5 Things Every Shopper Needs to Know About Macy's Closings and Layoffs
It's a tough week for Macy's employees and shareholders. After a lackluster holiday season, the retail behemoth is tightening its belt for the year ahead. The company suffered a 4.7 percent decline in the last two months of the year as compared to 2014. "We were particularly disadvantaged by the historically warm weather in northern climate zones," Macy's CEO and chairman Terry Lundgren said in a press release. He attributed 80 percent of the sales drop to a lack of interest in outerwear and cold-weather accessories.
But Lundgren and his team, responsible to shareholders, can't sit around and wait for better shopping weather. Yesterday, Lundgren announced a long list of changes that he will oversee for the company, which also includes Bloomingdale's, in 2016. Many are particularly painful; layoffs number in the thousands, and many stores will close. The company is planning many financial moves — but here are the five main things to know about the big Macy's news:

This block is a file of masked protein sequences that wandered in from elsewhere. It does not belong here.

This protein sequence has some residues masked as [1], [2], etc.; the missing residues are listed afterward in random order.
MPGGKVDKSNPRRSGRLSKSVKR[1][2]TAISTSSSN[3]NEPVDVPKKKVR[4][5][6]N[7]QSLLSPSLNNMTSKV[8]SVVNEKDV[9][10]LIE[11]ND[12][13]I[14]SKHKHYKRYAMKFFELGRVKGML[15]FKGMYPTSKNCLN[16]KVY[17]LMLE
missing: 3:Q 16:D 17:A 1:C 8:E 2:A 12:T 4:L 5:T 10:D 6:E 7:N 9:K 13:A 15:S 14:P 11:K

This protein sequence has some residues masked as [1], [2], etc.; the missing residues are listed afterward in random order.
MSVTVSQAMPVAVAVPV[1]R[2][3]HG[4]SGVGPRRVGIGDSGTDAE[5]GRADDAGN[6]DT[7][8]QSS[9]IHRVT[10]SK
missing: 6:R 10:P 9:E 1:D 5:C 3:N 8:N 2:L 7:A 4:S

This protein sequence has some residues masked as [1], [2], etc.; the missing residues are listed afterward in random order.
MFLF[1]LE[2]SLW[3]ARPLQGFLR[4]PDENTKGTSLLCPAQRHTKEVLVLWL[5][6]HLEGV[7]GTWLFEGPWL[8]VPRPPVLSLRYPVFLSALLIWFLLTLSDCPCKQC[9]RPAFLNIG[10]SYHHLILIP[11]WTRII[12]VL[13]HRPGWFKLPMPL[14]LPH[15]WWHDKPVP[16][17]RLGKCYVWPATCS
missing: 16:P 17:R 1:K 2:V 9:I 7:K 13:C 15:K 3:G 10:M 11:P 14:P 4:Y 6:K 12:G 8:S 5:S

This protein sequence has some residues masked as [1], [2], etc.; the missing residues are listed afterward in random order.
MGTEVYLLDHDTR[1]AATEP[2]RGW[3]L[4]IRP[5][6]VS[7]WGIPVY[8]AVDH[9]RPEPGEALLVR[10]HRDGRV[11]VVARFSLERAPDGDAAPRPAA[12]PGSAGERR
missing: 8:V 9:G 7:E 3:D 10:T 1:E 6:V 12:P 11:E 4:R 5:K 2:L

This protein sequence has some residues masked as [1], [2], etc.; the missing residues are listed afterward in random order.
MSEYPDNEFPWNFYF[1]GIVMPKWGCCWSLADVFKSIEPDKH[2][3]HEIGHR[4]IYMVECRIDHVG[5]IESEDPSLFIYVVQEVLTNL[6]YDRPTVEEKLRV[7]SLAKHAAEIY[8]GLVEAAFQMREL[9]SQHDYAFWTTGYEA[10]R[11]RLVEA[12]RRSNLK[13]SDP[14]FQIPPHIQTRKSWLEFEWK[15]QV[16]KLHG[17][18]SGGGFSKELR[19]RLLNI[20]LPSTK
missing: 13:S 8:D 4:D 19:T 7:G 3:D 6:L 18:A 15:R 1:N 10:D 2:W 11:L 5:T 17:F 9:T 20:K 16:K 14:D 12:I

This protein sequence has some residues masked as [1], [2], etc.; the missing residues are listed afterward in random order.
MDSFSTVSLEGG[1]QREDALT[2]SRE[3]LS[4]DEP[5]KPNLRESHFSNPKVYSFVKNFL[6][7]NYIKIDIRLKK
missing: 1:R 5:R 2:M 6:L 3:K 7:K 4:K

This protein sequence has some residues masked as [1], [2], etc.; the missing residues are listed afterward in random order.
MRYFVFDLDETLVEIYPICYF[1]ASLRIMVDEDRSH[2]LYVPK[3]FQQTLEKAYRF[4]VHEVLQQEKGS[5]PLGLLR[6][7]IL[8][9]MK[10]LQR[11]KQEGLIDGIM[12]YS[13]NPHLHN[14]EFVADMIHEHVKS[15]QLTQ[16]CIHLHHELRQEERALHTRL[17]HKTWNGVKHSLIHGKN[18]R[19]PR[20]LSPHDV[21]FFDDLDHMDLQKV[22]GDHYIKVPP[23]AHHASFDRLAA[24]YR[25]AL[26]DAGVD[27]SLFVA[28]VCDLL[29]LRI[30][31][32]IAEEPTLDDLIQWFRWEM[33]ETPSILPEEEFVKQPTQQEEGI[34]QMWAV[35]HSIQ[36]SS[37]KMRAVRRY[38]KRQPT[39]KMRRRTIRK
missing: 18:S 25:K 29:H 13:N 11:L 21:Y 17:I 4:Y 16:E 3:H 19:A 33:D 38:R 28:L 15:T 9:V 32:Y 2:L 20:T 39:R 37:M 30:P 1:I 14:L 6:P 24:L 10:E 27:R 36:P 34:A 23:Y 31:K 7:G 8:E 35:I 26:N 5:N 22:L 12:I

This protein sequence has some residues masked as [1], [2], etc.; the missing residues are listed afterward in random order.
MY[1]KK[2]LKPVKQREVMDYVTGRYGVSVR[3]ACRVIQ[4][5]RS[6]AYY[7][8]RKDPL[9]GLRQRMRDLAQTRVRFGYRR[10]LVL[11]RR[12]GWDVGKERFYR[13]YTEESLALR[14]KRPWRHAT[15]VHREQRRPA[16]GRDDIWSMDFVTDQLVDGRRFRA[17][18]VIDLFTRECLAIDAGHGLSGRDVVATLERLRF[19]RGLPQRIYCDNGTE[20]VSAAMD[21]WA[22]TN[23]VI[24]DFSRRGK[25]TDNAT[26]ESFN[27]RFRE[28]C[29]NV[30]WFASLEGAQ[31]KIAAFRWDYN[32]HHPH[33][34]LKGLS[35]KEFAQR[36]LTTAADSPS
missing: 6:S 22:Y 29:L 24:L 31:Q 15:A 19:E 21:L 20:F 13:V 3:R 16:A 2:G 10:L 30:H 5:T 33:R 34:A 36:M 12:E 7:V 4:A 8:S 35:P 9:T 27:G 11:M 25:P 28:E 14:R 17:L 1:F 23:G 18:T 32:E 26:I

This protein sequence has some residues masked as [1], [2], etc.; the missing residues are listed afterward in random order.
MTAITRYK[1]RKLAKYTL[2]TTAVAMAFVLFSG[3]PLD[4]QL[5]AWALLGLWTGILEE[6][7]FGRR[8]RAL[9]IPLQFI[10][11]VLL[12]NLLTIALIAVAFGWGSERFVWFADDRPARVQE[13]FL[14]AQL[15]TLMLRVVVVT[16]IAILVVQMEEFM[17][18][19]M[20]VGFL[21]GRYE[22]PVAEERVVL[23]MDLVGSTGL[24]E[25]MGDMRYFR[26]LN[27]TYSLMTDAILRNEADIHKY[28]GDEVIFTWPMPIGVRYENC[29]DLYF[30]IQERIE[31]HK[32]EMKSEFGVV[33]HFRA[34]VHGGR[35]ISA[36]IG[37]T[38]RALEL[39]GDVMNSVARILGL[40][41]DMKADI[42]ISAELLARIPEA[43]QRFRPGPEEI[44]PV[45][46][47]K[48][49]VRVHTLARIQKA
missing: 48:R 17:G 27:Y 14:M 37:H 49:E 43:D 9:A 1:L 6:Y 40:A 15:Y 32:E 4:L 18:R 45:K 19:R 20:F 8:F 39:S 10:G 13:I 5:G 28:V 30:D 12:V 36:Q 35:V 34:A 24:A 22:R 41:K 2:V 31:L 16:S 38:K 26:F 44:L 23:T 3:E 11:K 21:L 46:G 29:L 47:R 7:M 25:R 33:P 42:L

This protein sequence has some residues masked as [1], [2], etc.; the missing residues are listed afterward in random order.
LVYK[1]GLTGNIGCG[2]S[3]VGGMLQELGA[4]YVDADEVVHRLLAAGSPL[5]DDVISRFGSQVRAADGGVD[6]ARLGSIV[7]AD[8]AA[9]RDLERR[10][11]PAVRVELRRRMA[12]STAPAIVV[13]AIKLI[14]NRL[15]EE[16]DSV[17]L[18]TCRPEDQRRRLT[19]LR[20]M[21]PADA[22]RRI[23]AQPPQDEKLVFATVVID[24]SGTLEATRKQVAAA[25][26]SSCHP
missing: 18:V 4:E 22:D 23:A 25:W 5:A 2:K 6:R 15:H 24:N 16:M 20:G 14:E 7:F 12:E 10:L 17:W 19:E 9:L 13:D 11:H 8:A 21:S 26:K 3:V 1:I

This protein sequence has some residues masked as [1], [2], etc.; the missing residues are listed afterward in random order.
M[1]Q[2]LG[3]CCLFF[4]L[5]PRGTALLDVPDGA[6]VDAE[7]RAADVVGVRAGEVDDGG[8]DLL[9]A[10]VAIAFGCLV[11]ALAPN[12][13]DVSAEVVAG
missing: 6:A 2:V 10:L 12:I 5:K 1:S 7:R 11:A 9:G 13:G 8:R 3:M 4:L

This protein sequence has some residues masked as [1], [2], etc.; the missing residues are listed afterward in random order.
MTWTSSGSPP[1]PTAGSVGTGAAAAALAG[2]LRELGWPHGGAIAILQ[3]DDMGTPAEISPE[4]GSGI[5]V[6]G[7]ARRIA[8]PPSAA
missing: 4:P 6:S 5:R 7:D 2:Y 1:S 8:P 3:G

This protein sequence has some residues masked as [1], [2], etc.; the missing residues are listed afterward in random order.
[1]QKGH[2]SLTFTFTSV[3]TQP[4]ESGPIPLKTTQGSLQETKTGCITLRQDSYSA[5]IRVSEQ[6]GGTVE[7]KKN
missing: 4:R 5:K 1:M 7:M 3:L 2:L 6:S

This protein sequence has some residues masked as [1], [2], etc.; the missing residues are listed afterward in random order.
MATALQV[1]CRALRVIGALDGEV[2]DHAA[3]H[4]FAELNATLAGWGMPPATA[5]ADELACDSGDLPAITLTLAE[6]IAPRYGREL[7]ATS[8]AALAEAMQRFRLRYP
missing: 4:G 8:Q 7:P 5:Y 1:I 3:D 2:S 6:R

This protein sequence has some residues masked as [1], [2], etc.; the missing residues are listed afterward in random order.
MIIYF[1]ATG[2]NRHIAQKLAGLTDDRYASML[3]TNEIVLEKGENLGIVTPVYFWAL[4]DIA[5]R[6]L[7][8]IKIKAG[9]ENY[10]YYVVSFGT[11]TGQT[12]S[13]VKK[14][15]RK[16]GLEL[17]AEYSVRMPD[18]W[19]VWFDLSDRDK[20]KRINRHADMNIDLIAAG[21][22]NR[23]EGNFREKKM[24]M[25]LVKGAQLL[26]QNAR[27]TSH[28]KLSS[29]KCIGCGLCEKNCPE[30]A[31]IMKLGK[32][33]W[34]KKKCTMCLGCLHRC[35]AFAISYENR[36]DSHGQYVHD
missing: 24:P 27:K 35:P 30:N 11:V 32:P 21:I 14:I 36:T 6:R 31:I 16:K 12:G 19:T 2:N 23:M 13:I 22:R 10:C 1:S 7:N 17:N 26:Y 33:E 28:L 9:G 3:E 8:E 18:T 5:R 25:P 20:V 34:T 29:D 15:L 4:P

- Employees are being laid off. A reported 4,500 workers will be let go due to closings and restructuring. The company hopes to offer some employees at closing stores jobs elsewhere, if possible.
- Stores will close. The company said 40 Macy's stores will close, about five percent of its current 770 locations, most in the early Spring.
- But new stores in different locations will open. Five locations are planned to open in 2016, with new stores in Kapolei, HI; Los Angeles; Murray, UT; San Jose, CA; and Norwalk, CT. Macy's is also introducing 50 more "Macy's backstage" discount stores, some of which live inside big Macy's locations.
- There will be sales. For anyone living near one of the closing stores, be prepared for major sales. Closeout discounts will be offered for eight to 10 weeks before the locations close.
- Macy's has one serious asset: its real estate. The Macy's flagship store in Manhattan is sitting on real estate estimated last year to be worth $3 billion to $4 billion. This gives the company a lot of flexibility. So don't expect Macy's to be going anywhere just yet.